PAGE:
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Let's get real about 'realism'

October 26, 2008|Carolyn Kellogg

Daniel Handler and his alter ego, Lemony Snicket, have written a lot of books. There are 13 in "A Series of Unfortunate Events," other books in the Lemony Snicket world, three for adults and even one he cranked out for McSweeney's -- "How to Dress for Every Occasion" -- as if he were the pope.

Fans of Handler's work will probably not be surprised to find that he's not a big proponent of realism. "Nabokov famously said that 'reality' is the only word in the English language that only makes sense with quotes around it," he tells the website Bookslut.

"So much of supposed realism," Handler continues, "actually traffics in the stalest of narrative cliches -- plot devices that feel lifted from the cheapest of dramas. I don't mind narrative cliches -- how could I, given my work? -- but it drives me nuts when it's called realism. I was just reading reviews of Richard Price's most recent novel, which I enjoyed very much, and one by one the critics called the dialogue realistic, when it's clearly the result of careful styling. Realistic dialogue would have all sorts of hemming and hawing and redundancies. Just about every line of dialogue in [Handler's novel] 'Adverbs' is something I overheard, but of course I shaped it and recontextualized it. I suppose one could make a case for calling that realism."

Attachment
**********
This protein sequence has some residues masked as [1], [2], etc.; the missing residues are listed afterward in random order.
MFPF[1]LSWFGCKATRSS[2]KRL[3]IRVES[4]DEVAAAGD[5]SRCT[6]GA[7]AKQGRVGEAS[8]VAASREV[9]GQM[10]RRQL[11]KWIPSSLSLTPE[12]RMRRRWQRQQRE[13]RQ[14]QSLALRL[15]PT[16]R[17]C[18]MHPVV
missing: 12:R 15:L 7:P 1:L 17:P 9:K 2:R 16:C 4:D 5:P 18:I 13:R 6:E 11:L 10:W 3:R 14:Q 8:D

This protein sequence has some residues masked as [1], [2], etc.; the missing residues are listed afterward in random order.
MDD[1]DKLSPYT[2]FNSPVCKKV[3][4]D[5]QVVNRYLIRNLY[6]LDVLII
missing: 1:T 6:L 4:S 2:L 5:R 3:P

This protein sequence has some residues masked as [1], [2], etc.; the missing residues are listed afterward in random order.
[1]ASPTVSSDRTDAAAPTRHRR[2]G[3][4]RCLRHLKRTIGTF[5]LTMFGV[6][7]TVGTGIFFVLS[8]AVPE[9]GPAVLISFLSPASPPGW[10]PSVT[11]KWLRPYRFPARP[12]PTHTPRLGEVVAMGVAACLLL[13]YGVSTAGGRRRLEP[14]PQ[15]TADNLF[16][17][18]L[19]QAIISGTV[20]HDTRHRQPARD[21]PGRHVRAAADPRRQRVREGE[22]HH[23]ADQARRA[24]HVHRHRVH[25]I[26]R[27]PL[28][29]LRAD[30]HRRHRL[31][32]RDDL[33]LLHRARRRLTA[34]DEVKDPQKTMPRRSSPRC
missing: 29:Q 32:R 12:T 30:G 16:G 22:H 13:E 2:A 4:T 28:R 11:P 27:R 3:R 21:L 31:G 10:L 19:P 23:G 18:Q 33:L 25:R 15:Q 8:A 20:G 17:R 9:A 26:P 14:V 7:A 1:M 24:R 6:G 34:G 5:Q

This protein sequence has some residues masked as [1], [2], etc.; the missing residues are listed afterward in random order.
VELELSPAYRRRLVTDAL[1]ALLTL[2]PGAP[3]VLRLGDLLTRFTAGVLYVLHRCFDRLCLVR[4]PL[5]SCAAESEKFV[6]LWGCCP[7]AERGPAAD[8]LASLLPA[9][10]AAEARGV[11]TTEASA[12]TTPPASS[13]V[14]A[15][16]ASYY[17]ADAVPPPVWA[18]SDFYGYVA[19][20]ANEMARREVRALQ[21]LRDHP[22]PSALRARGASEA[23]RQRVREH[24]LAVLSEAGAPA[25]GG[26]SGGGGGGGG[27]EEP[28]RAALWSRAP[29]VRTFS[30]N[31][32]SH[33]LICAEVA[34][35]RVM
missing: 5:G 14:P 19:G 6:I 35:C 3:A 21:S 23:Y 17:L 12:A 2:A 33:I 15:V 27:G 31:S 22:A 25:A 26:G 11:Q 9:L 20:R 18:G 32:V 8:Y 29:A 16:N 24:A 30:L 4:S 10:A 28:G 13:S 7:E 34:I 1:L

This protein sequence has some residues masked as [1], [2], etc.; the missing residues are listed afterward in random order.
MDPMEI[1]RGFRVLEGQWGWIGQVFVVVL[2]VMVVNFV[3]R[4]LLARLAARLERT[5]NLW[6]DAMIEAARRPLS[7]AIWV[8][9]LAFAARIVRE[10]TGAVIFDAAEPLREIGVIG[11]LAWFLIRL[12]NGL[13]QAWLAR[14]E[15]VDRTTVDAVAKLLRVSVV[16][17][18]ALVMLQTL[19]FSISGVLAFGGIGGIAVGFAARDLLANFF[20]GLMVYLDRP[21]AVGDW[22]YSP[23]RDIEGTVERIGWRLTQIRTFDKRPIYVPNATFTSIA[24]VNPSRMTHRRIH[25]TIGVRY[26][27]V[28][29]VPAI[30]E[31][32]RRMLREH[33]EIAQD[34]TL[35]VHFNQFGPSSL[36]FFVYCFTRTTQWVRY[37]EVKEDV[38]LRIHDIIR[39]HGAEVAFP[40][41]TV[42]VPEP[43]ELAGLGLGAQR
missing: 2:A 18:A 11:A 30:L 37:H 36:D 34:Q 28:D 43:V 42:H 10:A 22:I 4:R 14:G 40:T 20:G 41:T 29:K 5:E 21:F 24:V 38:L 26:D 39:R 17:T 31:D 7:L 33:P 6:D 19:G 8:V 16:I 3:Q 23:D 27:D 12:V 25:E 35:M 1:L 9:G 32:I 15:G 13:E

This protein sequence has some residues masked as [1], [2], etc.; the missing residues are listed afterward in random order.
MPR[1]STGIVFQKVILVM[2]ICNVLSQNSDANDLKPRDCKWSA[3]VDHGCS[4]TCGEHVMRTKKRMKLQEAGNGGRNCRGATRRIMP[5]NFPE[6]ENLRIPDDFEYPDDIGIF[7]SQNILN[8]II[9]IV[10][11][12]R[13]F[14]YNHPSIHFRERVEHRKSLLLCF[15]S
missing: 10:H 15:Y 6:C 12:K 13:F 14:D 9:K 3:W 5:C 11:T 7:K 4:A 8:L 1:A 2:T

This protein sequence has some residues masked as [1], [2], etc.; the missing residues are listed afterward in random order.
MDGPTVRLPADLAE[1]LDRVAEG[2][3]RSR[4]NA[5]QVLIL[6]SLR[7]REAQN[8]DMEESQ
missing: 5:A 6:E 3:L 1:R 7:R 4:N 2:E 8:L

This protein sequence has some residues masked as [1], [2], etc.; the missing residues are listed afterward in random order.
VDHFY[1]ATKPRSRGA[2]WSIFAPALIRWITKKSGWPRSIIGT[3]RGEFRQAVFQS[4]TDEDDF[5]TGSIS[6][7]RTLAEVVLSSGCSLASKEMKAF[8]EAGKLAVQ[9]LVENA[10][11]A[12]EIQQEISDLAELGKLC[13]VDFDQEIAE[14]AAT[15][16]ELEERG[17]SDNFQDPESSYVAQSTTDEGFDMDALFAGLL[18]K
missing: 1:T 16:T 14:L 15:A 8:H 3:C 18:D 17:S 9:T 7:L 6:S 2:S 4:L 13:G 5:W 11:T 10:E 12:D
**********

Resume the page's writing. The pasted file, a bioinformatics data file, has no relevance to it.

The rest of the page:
-- Carolyn Kellogg

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